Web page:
Advertisement
 

Only one factor will sway LeBron James, and that's Finals

MARK HEISLER / ON THE NBA

Despite what you may have heard, Cavaliers' season will determine superstar's destination.

March 27, 2010|Mark Heisler

To get right to what everyone wants to know, where LeBron James is going ... no one knows.

You might think someone does, or you do, but no matter what anyone says, how often they say it, or how much the veins bulge in the neck of some whose initials are S.B. (Skip Bayless, an old friend), they don't.

With James, who's nothing if not unwavering, insisting he'll decide after the season, one and only one thing counts:

The Last Thing That Happens.

That's the very last thing, the final game of the Finals, which provides a single image that stands as the snapshot of the season ... Kevin Garnett throwing back his head and crowing, Kobe Bryant captured in mid-leap ... after which, everyone knocks off for the summer.

Of course, there's more at stake this season with James, Miami's Dwyane Wade, Phoenix's Amare Stoudemire, Toronto's Chris Bosh and Atlanta's Joe Johnson heading a free-agent class capable of reconfiguring the league.

Unfortunately, the regular season isn't over, the postseason is still (help me) weeks off, making most of what you've heard (at least, elsewhere) hogwash.

With the Cavaliers rolling, with or without Shaquille O'Neal, Mo Williams or Delonte West, even beating the Spurs without Shaq and James, the consensus is LeBron will stay.

Of course, if they lose some games, we'll get a new consensus. Actually, the most interesting thing is always what people say that doesn't flow directly from the last thing that happened and the lemmings' rush to celebrate it.

James clearly prefers to stay in Cleveland, all things equal, but that means an equal chance to win a title -- a high bar he, himself, set and is testing for the seventh and, perhaps, last time.

It's not about a big city (LeBron thinks he's a world capital), pleasing Nike (it's the other way around) or money (infinity plus $1billion = infinity.)

It's solely about winning a title ... OK, his own title, so forget playing with (sorry) Wade and (as if) Bryant ... OK, and being somewhere cool too, so forget ruins like New Jersey or Clipper Nation.

In other words, the Cavaliers' 57-15 start doesn't matter.

A year ago they started 59-13, finished 66-16, and swept Detroit and Atlanta to reach the Eastern finals, amid speculation James would sign an extension.

Then Orlando rocked their world and LeBron found himself driving a broken pumpkin.

Reaching the Finals may keep James in Cleveland but teams that play for titles and lose don't go home so happy, either.

The cheering had barely died in Orlando after last spring's Cinderella run when management let point forward/clutch shooter Hedo Turkoglu, who wanted $10 million a year, walk, to get Vince Carter, who makes $17 million.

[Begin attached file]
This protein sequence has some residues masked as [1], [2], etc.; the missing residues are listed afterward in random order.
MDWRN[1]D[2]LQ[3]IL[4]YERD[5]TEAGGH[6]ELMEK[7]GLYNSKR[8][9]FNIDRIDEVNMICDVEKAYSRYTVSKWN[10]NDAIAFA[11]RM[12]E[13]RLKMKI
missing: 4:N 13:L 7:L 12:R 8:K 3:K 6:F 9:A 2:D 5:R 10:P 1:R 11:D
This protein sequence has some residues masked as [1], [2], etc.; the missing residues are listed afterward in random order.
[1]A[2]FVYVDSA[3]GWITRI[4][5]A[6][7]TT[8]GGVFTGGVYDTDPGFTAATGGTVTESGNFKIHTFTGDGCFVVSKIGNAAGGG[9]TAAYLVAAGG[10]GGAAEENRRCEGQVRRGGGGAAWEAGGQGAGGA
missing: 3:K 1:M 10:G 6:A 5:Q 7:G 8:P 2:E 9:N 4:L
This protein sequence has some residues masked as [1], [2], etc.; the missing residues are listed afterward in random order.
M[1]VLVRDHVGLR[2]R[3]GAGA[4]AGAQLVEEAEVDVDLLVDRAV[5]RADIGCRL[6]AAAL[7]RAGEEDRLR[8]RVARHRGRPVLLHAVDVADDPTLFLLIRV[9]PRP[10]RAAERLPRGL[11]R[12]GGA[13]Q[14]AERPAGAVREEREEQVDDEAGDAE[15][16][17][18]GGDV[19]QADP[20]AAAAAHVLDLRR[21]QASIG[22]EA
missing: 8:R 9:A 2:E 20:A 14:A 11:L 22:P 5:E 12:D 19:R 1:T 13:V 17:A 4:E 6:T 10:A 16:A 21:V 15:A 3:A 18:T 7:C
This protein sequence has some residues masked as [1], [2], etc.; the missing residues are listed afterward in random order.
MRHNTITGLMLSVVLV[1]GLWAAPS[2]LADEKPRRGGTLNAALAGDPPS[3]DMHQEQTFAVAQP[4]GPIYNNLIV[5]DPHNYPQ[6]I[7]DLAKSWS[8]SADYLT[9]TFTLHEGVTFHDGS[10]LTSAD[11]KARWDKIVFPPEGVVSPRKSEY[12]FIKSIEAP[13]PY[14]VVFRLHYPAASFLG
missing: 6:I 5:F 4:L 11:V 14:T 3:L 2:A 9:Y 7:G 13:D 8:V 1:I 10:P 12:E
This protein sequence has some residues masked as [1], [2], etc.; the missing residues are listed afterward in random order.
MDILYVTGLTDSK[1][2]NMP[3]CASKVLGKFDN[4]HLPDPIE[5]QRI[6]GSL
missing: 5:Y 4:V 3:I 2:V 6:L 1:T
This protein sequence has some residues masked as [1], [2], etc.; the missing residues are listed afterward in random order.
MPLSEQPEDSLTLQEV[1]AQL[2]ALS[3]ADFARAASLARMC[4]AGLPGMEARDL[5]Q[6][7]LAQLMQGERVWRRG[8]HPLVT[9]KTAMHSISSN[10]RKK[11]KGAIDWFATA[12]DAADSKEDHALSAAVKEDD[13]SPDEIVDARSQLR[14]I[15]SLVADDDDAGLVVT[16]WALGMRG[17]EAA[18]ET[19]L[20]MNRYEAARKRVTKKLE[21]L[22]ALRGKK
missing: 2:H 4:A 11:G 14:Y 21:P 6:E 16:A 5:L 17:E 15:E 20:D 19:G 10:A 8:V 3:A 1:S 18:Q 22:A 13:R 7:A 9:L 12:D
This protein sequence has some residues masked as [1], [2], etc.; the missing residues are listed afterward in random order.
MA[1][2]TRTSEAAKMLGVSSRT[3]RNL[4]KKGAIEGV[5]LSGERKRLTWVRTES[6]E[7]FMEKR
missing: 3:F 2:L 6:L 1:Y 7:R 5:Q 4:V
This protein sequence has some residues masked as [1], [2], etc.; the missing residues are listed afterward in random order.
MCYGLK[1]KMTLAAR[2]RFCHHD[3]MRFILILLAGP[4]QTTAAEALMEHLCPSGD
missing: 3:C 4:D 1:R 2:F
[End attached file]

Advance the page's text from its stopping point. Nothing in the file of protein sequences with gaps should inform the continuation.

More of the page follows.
The Magic is doing OK but Vince is still Vince, capable of scoring 25 to beat the Lakers and noting he's available to try to take over any time they ask.

Wrote NBA.com's David Aldridge: "That drives my TNT colleague Reggie Miller, who never had to be asked to take over a game, nuts."

With all that said, some shapes of things to come seem to loom in the mist:

Stoudemire -- Looks headed to Miami, which made a run at him at the trade deadline.

Heat President Pat Riley then acknowledged having pursued a star, whom he said he'd go after again in the summer.

Stoudemire, averaging 28 points a game since the All-Star break, put the Suns' extension offer on hold and suggested pointedly he'll opt out, telling NBA.com's Scott Howard-Cooper: "It's a great time to be a free agent."

Oh, and Amare's new agent, Happy Walters, has told some potential bidders not to even bother making an offer.

Wade -- Looking as if he's happy about their shot at getting Stoudemire and plans to stay in Miami.

Bosh -- It's not good when his Raptors fall and he lashes out, defending Coach Jay Triano and urging teammates with casual (European?) attitudes to pick it up.

"Act like you care," said Bosh. "... If somebody's hurting your feelings, you go out there and you play basketball. ...

"I'm glad I'm not the coach. I wouldn't know what to do either."

Fortunately, Bosh is not only a player, but one at the end of his contract.

Best bet: New York with Johnson, or Chicago to play with Derrick Rose, Luol Deng and Joakim Noah.

Johnson -- The Hawks' offense is also known as "Iso-Joe" but insiders say the team, losing money with owners still fighting in court, won't max him out.

Best bet: New York with Bosh, or Chicago.

No shot at the big guys -- Clippers and Nets.

A good season might have gotten the Clippers in this, but so far it's not going well.

With the Nets two seasons from Brooklyn, minority owner Jay-Z can't sell them, as in a recent rap noting if James signs elsewhere, "I'm paying Dwyane Wade."

Thanking him for the shout-out, Wade responded politely, "I'll talk to people I need to before making a decision. I don't know if Jay is one of them."

mark.heisler@latimes.com

Advertisement
Los Angeles Times Articles
|
|
|